Invitation this week’s Graduation Presentations
Posted: 22 April 2019 02:27 PM
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You’re all invited to this week’s Public Graduation Presentations by Esmée Stouten (Thursday) and Lotte van der Kamp (Friday)

Date and time: Thursday April 25th, 16:00 - 16:40
Location:  Gravensteen Building (Pieterskerkhof 6, Leiden), room 0.11
Student: Esmée Stouten
Thesis advisors: Maarten Lamers, Maaike Harbers and Peter Paul Tonen (Capgemini)

Title: “Exploring How Developers Could Include the European Commission’s Ethics Guidelines to Strive Toward Trustworthy AI”

Abstract: Artificial intelligence (AI) is neither a revolution nor hype. As the potential benefits of AI are increasing, the usage of AI-enabled technologies also engenders certain threats and risks that require a careful approach. Based on a first draft of ethics guidelines concerning trustworthy AI from the High-Level Expert Group on AI, this explorative study attempts to provide critical insight into the way companies could offer their developers guidance regarding the concrete operationalization of trustworthy AI. To this end, during a time frame of nine months, two qualitative studies were conducted. First, semi-structured interviews were held with 16 stakeholders to map current problems and possible solutions within the AI fields of different companies. Subsequently, developers for the IT-consulting corporation Capgemini were asked to utilize the assessment list designed by the European Commission to gain an understanding of how their current working method corresponds with the key components of the original list. The results demonstrate that the subjectivity in defining ethical concepts and the unique view that every person possesses on an ethical dilemma make it difficult to compose a predetermined set of rules for making informed choices that adhere to certain principles. Also, the fuzzy front- end of innovation processes as well as the dynamics within AI-enabled technologies ensure that an assessment cannot be truly comprehensive. Additionally, composing rules when a project’s direction is yet unknown ensures that there can be no stability in this regulation. Besides these content-related difficulties, there appeared to be tension between gaining freedom and taking responsibility; developers usually do not look beyond optimizing technical possibilities. In response to these overarching difficulties, recommendations to company-specific guidelines have been provided; among others, avoid ambiguity by giving meaning to subjective terms, utilize examples to illustrate relevance when considering a specific aspect, and add a weighted-scale checklist to gain insight into the extent to which a system is compliant with ethics guidelines. As little research has been conducted into drafting ethical guidelines regarding AI for companies, it cannot be claimed that different forms of ethical testing are not at least as effective as composing ethical guidelines. It is therefore important that more research is conducted toward applying a system of ethical governance in AI and robotics.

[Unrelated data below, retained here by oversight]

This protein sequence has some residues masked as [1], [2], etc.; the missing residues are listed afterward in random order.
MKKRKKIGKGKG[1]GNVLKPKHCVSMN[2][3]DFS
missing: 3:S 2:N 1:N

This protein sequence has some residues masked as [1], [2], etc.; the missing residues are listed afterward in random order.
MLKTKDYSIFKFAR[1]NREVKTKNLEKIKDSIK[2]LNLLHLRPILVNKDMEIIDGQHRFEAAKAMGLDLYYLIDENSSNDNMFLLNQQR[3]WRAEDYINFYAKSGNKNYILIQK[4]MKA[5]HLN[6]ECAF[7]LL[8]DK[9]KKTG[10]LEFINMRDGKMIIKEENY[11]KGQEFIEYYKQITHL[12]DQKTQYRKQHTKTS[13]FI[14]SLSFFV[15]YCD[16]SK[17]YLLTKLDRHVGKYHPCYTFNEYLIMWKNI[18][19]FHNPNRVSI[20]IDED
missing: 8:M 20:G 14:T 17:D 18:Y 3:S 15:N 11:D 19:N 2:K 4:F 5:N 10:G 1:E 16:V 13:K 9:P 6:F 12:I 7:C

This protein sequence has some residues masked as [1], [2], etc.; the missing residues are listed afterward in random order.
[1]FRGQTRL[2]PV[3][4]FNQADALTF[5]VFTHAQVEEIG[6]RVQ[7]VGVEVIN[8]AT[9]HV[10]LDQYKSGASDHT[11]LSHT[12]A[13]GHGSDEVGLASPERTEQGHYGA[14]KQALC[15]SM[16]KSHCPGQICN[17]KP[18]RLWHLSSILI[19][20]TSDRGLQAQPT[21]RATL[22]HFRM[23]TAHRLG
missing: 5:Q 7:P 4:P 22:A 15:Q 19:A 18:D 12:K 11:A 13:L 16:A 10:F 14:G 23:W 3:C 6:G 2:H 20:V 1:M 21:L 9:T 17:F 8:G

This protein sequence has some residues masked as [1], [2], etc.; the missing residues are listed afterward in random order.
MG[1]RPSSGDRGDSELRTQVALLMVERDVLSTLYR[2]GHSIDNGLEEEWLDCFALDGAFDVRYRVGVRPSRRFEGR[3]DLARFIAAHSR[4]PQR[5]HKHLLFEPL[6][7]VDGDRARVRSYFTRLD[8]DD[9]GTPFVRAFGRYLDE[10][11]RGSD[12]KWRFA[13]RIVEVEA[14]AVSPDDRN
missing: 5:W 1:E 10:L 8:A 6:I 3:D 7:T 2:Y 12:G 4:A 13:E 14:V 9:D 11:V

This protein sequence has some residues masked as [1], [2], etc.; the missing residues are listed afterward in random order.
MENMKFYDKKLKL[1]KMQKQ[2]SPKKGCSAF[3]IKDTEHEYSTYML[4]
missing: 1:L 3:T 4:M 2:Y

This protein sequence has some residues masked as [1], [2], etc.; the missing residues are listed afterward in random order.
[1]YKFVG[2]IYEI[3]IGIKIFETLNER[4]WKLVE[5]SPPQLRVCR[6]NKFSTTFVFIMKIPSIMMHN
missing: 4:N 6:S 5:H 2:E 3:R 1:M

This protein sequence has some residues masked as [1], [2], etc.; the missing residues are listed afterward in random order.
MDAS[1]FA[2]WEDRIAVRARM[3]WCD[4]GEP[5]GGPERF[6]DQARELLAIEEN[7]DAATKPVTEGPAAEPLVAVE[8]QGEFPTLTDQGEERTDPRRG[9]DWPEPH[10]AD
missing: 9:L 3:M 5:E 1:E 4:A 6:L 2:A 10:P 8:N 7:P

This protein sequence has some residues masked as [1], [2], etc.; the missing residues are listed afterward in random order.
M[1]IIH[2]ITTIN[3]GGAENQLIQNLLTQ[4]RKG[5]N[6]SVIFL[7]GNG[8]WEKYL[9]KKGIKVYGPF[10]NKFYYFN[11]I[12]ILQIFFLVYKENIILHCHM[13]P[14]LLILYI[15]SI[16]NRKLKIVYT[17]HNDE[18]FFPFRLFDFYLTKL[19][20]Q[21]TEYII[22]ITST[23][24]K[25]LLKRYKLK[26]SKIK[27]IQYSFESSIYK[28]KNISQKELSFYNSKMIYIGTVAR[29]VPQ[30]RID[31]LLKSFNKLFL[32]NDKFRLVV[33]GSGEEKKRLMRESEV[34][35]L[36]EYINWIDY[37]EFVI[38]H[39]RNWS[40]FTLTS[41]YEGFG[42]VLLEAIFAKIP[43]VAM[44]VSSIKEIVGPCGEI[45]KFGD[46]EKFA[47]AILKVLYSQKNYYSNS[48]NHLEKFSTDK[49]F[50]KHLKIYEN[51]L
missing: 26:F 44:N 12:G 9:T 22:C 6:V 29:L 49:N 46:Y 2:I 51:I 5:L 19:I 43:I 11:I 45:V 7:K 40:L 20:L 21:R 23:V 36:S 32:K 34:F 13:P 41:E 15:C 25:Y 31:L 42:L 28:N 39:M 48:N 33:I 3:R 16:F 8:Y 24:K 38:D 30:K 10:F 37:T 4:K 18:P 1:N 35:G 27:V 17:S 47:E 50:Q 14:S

Date and time: Friday April 26th, 10:00 - 10:40
Location: Gravensteen Building (Pieterskerkhof 6, Leiden), room 0.11
Student: Lotte van der Kamp
Thesis advisors: Tessa Verhoef and Marcello Gómez Maureira

Title: “First Person vs. Third Person perspective in a digital Memory Palace”

Abstract: The ancient method of loci is a mnemonic device which allows users to remember items by mentally placing them along a route in a familiar environment. While originally purely real life environments were used, improvements in digital environments in video games prompt the question if the option of viewing an environment from a third person perspective might improve the user’s ability to memorise characters in a digital environment, as opposed to the first person perspective. This research tested two groups. Both groups were presented with a video of a walk-through of a video game environment. Along the route through the environment, they saw 3D models of fictional characters at several locations. The first group saw the walk-through in the first person perspective, while the second group saw it in the third person perspective. Participants were then asked to recall which characters they saw where, first on a schematic map of the environment, and then based on images of each location. While there was no statistical difference between the first person and third person groups, there is a significant result between the schematic map test and the location image test. Participants performed significantly better locating the characters on the schematic map. This could suggest that the Method of Loci works so well based not on the anchoring of memories to other information (such as the item of furniture that the character stands next to) but rather, the actual location in space.

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